When I started to play around with editing photos on my mobile phone years ago, I went with a free, simple choice that works pretty great. Snapseed. Snapseed is a fantastic editing app, that has a lot of features all for free. I still have it on my phone even though I mainly use Polarr now. And we’ll get to that in a bit. The main thing I love about snapseed, and the reason I still have it, is the “healing” tool. Neither Polarr, or VSCO, has a feature that works like it. And for that reason I keep snapseed around to do any final edits if I need to.
Now, onto the main focus, Polarr vs VSCO. I had used VSCO for a while before even trying Polarr, because everything I read online said it was the best app for “photographers” and that Polarr was for basic users who didn’t need as much editing power. So with that, I purchased the VSCO X subscription, and was happily editing my photos for social media. I use Capture One Pro for editing my RAW files from my Sony A6000. But for mobile photos, VSCO was my go to. And for a while, I was happy with it.
The filters in VSCO are great, especially with a subscription that unlocks them all. There’s no denying that. What I didn’t like about VSCO was how it handled the basics. Things like exposure, highlights, and shadows. Using the highlights and shadows in VSCO leaves a lot to be desired. If you don’t need to edit a higher dynamic range photo, you would never notice the shortcomings of these two very important tools. But it’s this exact reason I looked elsewhere for a photo editing app. Enter Polarr.
When I first started using Polarr, I noticed how many extra editing tools it had compared to VSCO. There were a lot. It was overwhelming at first to someone who had gotten used to the simplicity of apps like VSCO and Snapseed. After following the little tutorial it gives you at startup, and choosing to use the Pro layout instead, things became much easier to navigate and use.
The first thing I did when trying new editing apps, was look at the things VSCO didn’t do as well as I wanted. Highlights, and shadows adjustments. Polarr surpassed my expectations in the adjustment tools by even offering Whites and Blacks adjustment tools. This gives even more control over the exposure of your photos, and I was very surprised by how much better these tools worked!
Let’s get onto the good stuff, and quit this chit chat, onto examples! Keep in mind these are not how I would edit this image, I am simply taking the highlights all the way down, and shadows all the way up, to greater show how each app handles the adjustments.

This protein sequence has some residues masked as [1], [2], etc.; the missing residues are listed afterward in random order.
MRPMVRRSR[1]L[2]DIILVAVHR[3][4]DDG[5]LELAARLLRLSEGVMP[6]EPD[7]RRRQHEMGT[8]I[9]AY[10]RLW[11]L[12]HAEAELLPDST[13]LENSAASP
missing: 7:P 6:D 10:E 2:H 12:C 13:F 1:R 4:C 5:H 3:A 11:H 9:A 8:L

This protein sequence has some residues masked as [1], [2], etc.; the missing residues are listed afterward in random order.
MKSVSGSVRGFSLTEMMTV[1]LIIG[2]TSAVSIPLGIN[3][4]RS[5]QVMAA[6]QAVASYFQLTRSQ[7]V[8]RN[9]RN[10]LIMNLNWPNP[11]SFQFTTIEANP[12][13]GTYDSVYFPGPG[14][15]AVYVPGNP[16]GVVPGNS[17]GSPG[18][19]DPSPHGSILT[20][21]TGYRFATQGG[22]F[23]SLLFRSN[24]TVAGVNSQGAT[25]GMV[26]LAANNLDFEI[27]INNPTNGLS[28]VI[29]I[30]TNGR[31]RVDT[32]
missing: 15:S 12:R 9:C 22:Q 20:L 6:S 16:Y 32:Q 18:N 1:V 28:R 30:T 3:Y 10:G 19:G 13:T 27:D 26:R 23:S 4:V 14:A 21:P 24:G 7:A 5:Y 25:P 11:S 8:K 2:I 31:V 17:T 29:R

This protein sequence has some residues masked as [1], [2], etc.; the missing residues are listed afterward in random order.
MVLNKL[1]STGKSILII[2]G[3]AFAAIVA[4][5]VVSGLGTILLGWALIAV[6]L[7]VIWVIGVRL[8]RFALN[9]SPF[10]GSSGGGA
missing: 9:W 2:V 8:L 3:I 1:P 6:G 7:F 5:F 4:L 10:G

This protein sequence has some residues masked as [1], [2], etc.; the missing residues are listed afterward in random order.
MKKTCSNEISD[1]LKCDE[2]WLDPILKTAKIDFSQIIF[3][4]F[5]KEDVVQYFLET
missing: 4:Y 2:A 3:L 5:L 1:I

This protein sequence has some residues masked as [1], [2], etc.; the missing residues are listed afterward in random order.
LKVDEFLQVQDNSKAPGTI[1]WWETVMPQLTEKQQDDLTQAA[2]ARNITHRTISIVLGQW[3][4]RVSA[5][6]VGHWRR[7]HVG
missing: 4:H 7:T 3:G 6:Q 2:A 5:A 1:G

First let’s take a look at how things look in VSCO when adjusting highlights, and shadows.
as you can see, it looks…. washed out and very dull. Let’s see how Polarr handles the adjustments now.
You can see right away, that there is far more detail brought out when adjusting highlights in Polarr, vs VSCO.
Let’s do some comparisons.
Here you can see how adjusting highlights in Polarr actually takes down just the highlights, and retains details of the image
Here we can see the difference between the adjustments done in Polarr, and VSCO. You can see how VSCO simply lessens the brightness on bright areas, rather than actually pulling down the highlights, and retaining details like Polarr does.
I’m not going to bother showing Polarr vs VSCO in terms of the shadows, as you can see in the VSCO set of adjustments that it just completely fades the shadows into a grey tone, and retains no details at all. Not good.
This is the reason I ditched VSCO (even though I’m still paying for a subscription since they are yearly based) and have switched over to Polarr. The added Whites/Blacks adjustments in Polarr make it even better for adjusting, but I won’t get into examples of all that. Hopefully this information is useful to someone, I decided to write this out due to seeing so many articles and pieces written on how VSCO was for people who were serious about photography, where Polarr was for casual users. In my opinion it is quite the opposite, actually. Being able to retain details in the shadows and highlights of an image, especially images taken on a cell phone, is a huge deal.
All in all, use what works best for you! The best editing app, is the one that does the things you need it to do. Polarr works for me, so that’s what I choose to use. If you want more of the social aspect in your editing app, VSCO is definitely the way to go. Filter wise, Polarr has more, but VSCO has almost as many and they both have fantastic filters.
image used in tests taken from @danielroe at unsplash.